For the Normans, the death of Alfred would pretty much justify the entire Norman Conquest. Alfred, half Norman himself, was on his way to meet his mother Emma. Having landed at Dover and tracked his way towards Winchester, Alfred and his followers arrived at Guildford where they were met by Godwin and his men. Alfred was carried away and taken hostage to Ely where he was brutally blinded. The others were either killed or sold into slavery. It was a horrible affair. Although the Norman chroniclers never forgave Godwin for his role in the taking of Alfred, Godwin would later atone for it when Harthacnut (1040–2)–Alfred’s kinsman–came to power. As king of England, Harthacnut made Godwin stand trial for the crime and received from the powerful earl a magnificent ship complete with its warrior complement for his compensation.

The early years of Edward the Confessor’s reign (1042–66) saw no significant usage of hostages as such until 1046, when Earl Swein, the eldest son of Earl Godwin and whose new earldom bordered southern Wales, went into that country in force. He allied himself with Gruffydd ap Llewelyn, king of Gwynedd and Powys, and was granted hostages by his southern Welsh enemies. Their fate is unrecorded. The Godwin family would, however, continue to dominate the politics of King Edward’s reign, but it was with the old man Godwin that things would come to a head between king and earl and once again hostages would play their part.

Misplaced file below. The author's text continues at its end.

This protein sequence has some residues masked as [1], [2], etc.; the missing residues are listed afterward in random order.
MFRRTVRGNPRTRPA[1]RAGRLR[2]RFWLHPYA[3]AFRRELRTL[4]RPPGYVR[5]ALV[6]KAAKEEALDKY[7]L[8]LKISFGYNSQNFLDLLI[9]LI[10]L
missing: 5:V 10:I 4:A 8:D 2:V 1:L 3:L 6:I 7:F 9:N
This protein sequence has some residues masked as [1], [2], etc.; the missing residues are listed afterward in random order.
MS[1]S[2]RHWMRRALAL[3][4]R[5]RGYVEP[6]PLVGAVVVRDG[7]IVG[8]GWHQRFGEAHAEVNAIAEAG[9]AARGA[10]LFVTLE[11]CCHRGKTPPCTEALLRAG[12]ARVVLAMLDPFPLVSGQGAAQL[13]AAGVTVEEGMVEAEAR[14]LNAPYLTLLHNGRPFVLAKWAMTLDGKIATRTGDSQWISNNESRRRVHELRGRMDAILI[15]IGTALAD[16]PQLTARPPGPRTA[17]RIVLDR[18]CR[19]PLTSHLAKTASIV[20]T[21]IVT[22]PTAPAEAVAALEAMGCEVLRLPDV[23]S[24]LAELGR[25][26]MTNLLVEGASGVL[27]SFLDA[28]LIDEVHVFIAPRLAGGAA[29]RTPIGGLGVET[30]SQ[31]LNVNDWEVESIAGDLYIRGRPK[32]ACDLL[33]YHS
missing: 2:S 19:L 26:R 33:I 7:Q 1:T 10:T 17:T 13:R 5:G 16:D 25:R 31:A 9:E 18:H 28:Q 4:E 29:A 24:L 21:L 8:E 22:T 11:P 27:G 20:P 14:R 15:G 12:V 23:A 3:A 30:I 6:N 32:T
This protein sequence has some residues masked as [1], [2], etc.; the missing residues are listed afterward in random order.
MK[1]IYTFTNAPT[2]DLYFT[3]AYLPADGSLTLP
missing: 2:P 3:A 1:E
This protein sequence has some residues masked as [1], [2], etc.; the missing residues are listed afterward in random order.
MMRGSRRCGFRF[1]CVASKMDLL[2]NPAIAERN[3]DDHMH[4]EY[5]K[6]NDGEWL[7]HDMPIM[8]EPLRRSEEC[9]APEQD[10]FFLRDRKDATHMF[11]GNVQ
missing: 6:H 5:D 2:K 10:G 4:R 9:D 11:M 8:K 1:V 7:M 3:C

There followed royal appointments of Normans, the building of castles in Herefordshire and Dover and one infamous visit to England by Eustace of Boulogne, whose men ran amok in the streets of Dover. These were just some of the reasons for the tensions between Godwin and King Edward. By 1051 Godwin had had enough of it all. He had raised a huge army from his own Wessex combined with Earl Swein’s men from Oxfordshire, Herefordshire, Somerset and Berkshire and Earl Harold’s men (the future king) from East Anglia, Essex, Huntingdon and Cambridgeshire. At Tetbury, just 15 miles away from a concerned King Edward, this force came together. A demand was sent to the king by the earl. There will be war unless the king gave him Eustace of Boulogne and the men ‘who were in the castle’, a reference possibly alluding to either the castellans of Dover or the notorious Herefordshire Normans. But against Godwin would be ranged the forces of Earl Siward of Northumbria and Earl Leofric of Mercia, plus a contingent of knights from Earl Ralph the local Norman. Once these forces had been gathered after urgent messages were sent to the north there was something of a stand-off. It seemed to those present that a battle between the finest men of England in a time of foreign interest in the English throne would be of such grave consequence that it should not be allowed to go ahead. The situation was therefore resolved with the exchange of hostages and the arrangement that there would be another meeting on 24 September between the protagonists in London.